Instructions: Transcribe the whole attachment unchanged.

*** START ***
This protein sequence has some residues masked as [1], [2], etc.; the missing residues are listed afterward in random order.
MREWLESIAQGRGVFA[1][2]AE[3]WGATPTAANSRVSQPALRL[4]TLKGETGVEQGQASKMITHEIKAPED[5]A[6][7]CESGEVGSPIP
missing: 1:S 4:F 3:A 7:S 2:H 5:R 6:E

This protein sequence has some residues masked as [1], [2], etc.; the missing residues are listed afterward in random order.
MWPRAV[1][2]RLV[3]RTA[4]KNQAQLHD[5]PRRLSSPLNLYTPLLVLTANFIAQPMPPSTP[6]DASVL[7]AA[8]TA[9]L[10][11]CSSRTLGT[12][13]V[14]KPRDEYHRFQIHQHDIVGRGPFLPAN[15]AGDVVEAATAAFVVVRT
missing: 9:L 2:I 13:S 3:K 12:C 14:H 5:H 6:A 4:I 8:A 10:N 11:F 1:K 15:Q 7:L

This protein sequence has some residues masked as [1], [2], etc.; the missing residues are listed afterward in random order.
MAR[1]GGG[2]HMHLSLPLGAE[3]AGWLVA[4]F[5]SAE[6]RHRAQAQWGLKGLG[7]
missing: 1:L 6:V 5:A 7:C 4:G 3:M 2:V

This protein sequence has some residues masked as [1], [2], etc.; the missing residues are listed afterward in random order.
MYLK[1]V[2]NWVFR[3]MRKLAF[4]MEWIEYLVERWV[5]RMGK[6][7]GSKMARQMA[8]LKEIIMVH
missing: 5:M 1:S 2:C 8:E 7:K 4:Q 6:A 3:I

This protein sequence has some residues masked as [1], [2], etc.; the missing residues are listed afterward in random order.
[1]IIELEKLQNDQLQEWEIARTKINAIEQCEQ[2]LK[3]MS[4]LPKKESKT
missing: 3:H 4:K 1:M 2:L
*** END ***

This protein sequence has some residues masked as [1], [2], etc.; the missing residues are listed afterward in random order.
MREWLESIAQGRGVFA[1][2]AE[3]WGATPTAANSRVSQPALRL[4]TLKGETGVEQGQASKMITHEIKAPED[5]A[6][7]CESGEVGSPIP
missing: 1:S 4:F 3:A 7:S 2:H 5:R 6:E

This protein sequence has some residues masked as [1], [2], etc.; the missing residues are listed afterward in random order.
MWPRAV[1][2]RLV[3]RTA[4]KNQAQLHD[5]PRRLSSPLNLYTPLLVLTANFIAQPMPPSTP[6]DASVL[7]AA[8]TA[9]L[10][11]CSSRTLGT[12][13]V[14]KPRDEYHRFQIHQHDIVGRGPFLPAN[15]AGDVVEAATAAFVVVRT
missing: 9:L 2:I 13:S 3:K 12:C 14:H 5:H 6:A 4:I 8:A 10:N 11:F 1:K 15:Q 7:L

This protein sequence has some residues masked as [1], [2], etc.; the missing residues are listed afterward in random order.
MAR[1]GGG[2]HMHLSLPLGAE[3]AGWLVA[4]F[5]SAE[6]RHRAQAQWGLKGLG[7]
missing: 1:L 6:V 5:A 7:C 4:G 3:M 2:V

This protein sequence has some residues masked as [1], [2], etc.; the missing residues are listed afterward in random order.
MYLK[1]V[2]NWVFR[3]MRKLAF[4]MEWIEYLVERWV[5]RMGK[6][7]GSKMARQMA[8]LKEIIMVH
missing: 5:M 1:S 2:C 8:E 7:K 4:Q 6:A 3:I

This protein sequence has some residues masked as [1], [2], etc.; the missing residues are listed afterward in random order.
[1]IIELEKLQNDQLQEWEIARTKINAIEQCEQ[2]LK[3]MS[4]LPKKESKT
missing: 3:H 4:K 1:M 2:L